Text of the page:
Moriarty: The jury of one’s peers, the way it’s defined legally, is very different than what the public would think. It makes me think of a client that I had once. He was a Black client. And our jury came up, and it was all white people, a whole sea of white faces. He turned to me and he said, is the plea offer still available? And I checked and it was and he pled guilty. 

I can’t imagine what that would be like. And I’ve had other clients, Black clients say to me, Those aren’t my peers. Because they don’t see anybody who looks like them, who has the life experiences that they have. 

The way the law defines it, the jury office has to make an effort to get a cross section of the community. But when they bring up an individual panel, that doesn’t mean you’re going to get much of any racial or ethnic diversity. And that’s where the problem comes in.

On Tuesday, there was a juror who was dismissed. She said she was originally from Mexico and she wanted to say on the record that she might have some problems understanding certain evidence in English, since it’s not her first language. What happens when we don’t include people in a jury because they face language barriers?

Mohammed: If you go down Lake Street, you’re going to see Black and brown people and you’re going to see Black and brown—mostly East African and Latino—businesses. Those people are speaking so many different languages. Then we’re telling the same people that you can’t serve on a jury because we can’t understand you, you can’t understand us, whatever barrier there may be. It’s obviously an issue of accessibility, but I think it’s just so telling of everything.

Habon: I believe there is a certified court interpreter, when someone doesn’t speak the language. But if you eliminate someone who is not fluent in English, you are telling that person that you are not a part of this community. 

Moriarty: If I’m thinking of the same juror, she was removed by the defense. I believe it was a peremptory, and I believe the state did make a Batson challenge. 

She wrote on the questionnaire that she wanted to be on the jury so that her opinion could be heard. She was questioned quite a bit about her opinion about what justice would mean. It was pretty clear that she felt that George Floyd had been wronged. 

One thing that struck me about this woman is, maybe she just didn’t understand what the defense was asking specifically. I think there was a bit of a language problem there. Had she fully understood what the defense was saying, I’m guessing her answer might have been different. I don’t know whether she would have been on the panel, but it was troubling because she was trying very hard.

We’ve talked about language. Are there any other limitations that you all have been thinking about while following the jury selection process?

Mohammed: One thing I found really interesting that bothered me a lot: I think they asked one of the women who they were interviewing whether she would be able to provide childcare or something of the sort. There have been so many men on the panel who’ve been questioned. None of them were asked, Are you going to be able to provide childcare for your child? Why? Are they not parents themselves?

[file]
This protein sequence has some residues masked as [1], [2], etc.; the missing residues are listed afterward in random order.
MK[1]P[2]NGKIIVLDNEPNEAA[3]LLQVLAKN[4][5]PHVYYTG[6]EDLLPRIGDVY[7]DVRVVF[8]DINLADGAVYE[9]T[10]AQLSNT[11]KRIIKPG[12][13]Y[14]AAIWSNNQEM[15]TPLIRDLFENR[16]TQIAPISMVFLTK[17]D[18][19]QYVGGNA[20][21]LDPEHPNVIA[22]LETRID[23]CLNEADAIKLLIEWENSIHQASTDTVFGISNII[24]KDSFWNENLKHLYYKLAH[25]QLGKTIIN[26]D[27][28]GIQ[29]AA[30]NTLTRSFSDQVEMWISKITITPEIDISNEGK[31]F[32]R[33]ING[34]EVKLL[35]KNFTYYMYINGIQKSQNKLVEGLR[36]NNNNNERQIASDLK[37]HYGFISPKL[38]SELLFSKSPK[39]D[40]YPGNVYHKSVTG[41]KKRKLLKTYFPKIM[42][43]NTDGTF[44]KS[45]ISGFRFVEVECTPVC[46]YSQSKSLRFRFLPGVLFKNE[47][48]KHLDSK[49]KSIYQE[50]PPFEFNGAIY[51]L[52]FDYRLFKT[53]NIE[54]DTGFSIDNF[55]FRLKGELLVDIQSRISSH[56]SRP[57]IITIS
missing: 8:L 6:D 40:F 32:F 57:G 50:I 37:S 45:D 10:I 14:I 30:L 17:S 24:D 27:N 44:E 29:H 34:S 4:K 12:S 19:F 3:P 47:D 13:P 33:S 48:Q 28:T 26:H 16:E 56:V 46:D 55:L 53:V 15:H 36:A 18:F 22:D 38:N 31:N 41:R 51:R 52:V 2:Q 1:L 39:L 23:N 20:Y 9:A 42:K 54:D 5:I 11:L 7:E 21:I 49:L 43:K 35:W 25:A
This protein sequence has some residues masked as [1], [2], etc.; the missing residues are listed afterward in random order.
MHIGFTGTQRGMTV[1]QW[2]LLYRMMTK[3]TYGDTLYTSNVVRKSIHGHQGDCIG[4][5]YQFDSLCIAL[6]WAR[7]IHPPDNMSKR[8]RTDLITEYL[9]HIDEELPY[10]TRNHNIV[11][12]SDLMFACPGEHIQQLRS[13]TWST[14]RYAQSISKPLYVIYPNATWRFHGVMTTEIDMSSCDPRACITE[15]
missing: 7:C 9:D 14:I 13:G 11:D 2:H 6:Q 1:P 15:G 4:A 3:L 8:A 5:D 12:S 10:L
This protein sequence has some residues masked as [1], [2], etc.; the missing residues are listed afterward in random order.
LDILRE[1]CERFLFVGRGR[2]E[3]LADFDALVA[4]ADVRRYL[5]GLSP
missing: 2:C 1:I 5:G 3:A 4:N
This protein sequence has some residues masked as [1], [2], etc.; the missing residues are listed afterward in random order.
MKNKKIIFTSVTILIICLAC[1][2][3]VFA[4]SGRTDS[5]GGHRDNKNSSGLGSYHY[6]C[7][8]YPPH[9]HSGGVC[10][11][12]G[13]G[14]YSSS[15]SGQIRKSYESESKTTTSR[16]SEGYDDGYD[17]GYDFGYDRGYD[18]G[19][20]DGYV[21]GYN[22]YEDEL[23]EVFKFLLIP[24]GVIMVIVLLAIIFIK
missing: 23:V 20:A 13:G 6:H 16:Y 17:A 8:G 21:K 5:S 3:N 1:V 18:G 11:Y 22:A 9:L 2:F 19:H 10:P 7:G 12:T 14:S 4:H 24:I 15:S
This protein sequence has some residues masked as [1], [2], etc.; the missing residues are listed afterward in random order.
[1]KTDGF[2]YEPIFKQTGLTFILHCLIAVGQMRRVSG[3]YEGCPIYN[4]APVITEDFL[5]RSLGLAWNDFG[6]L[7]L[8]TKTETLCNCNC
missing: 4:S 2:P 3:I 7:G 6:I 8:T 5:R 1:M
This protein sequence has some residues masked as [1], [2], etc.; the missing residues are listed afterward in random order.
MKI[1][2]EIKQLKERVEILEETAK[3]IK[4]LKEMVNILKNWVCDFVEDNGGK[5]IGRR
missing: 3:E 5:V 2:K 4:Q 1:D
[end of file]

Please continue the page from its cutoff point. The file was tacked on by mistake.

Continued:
And then people who are afraid of the barricades. They’re hurting. Some people were saying, and I think most of those people were white, I feel safer with the barricades there. When Black and brown people see barricades around the Government Center, they’re saying that looks like a dungeon. It doesn’t look safe.

Habon: And if you’re a refugee or someone who experienced civil war. It’s reliving again the trauma, seeing your city militarized. It’s just triggering more trauma. It’s there in front of us, how they are protecting the city like it’s not ours. That is the sad part. We are part of Minnesota. We are part of Minneapolis. We’re part of the city. 

Moriarty: The judge has ordered that the jury be sequestered, which means taken to a hotel and kept together when they’re deliberating. And I think that plays a major role as well in terms of women with kids. Some of the women reacted that way, like, I’ll have to be in a hotel, away from my small children. And that just wasn’t doable, to be away from small kids. 

This is an unusual trial in that respect, too—that the judge has ordered that once the jury gets this case, they’ll be kept together at a hotel, and then they’ll come back and deliberate. They might be allowed a phone call or something to their family, but they’ll be kept from their families, until they can either come up with a verdict or they can’t. 

One thing I noticed is the language that the legal representatives have been using, which was difficult for many of the potential jurors. I was like, Why can’t they use simple language that is easy for these people to understand and answer instead of using this jargon?

Habon Abdulle